Advice for the Waitlisted
All MBA applicants are anxious to learn whether or not they’ve been admitted to their dream schools. For some prospective MBAs, however, those decision dates come and go … and they’re still in limbo. They’ve been waitlisted.
If you’ve been rolled over from a Round 1 waitlist, have recently been informed that you were neither accepted nor denied at one of your Round 2 schools, or get this same news in the coming weeks from a program that hasn’t notified applicants yet, your first question might be, “Well, now what?”
Before you pick up the phone and call the admissions team to ask questions or plead your case, take a moment to reread the email they sent. Usually it will contain pretty explicit information and instructions about timelines and next steps. It should also be clear as to whether the program has a dedicated waitlist contact, whether they’ll be following up with more information for you in the weeks ahead, and if there’s a drop-dead date by which you’ll have a final answer.
Most importantly, there should be guidance on additional actions you can (or must) take or supplemental materials they’d be willing to consider. Some schools make it very, very clear that they will not look at any more letters of recommendations or candidate updates before they make their decision, whereas other programs encourage applicants to send in additional essays, videos and words of support from colleagues and alumni.
Some people are tempted to bombard the adcom with more information after they’ve been waitlisted, but the reality is that doing so probably won’t help your case. If the school has stated that they don’t want anything else from you, now might not be the best time to ignore their instructions.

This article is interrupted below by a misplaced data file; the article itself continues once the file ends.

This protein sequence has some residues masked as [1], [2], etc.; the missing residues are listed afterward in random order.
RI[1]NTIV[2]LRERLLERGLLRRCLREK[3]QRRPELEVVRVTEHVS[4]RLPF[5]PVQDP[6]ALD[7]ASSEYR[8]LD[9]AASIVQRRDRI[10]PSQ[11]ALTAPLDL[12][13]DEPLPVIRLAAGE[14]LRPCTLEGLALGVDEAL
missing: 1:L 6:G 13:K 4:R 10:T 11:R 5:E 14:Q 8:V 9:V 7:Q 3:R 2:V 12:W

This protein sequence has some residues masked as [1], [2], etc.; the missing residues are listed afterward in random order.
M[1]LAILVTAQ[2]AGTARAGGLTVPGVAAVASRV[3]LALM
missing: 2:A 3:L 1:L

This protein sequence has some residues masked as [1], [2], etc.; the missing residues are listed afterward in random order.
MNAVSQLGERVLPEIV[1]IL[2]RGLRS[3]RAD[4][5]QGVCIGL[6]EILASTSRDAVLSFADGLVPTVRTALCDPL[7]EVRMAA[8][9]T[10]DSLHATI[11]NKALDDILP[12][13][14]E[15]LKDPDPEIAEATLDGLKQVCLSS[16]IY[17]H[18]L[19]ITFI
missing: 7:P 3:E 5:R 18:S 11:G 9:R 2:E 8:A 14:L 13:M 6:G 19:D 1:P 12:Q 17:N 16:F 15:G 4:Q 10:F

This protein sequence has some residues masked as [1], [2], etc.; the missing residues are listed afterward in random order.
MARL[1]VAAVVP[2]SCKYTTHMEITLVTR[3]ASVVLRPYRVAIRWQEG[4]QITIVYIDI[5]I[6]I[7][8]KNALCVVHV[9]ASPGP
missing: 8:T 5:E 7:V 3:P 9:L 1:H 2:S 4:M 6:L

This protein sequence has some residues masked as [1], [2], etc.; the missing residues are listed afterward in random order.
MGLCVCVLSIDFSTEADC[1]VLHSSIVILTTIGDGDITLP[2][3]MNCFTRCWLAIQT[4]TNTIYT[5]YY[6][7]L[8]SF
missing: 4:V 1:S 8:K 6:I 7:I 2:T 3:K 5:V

As frustrating as it is to feel like you’re not doing anything proactive, you need to remind yourself that you already did do everything you could to put your best foot forward in your original application.
If a school welcomes more insight into your candidacy, then give it to them. Let them know what you’ve been up to in the months since your round’s deadline. What else have you done at work? What more have you learned about their program? Who else have you spoken to from their community? Have you taken any trips, had any interesting experiences or gotten involved in a new volunteer activity?
Make your communication with them count, because even if a school does accept new information on waitlisted candidates, they’re not going to want to be contacted every single day. One solid update will likely come off better than several emails or uploads that don’t have much meat.
At some point (and that point might already be here), there’s nothing you can do but wait. Try to keep your mind off of it and hope for the best. A number of waitlisted candidates are ultimately accepted into top programs each year, so there’s reason to remain positive!
Until next time,
The team at Stacy Blackman Consulting
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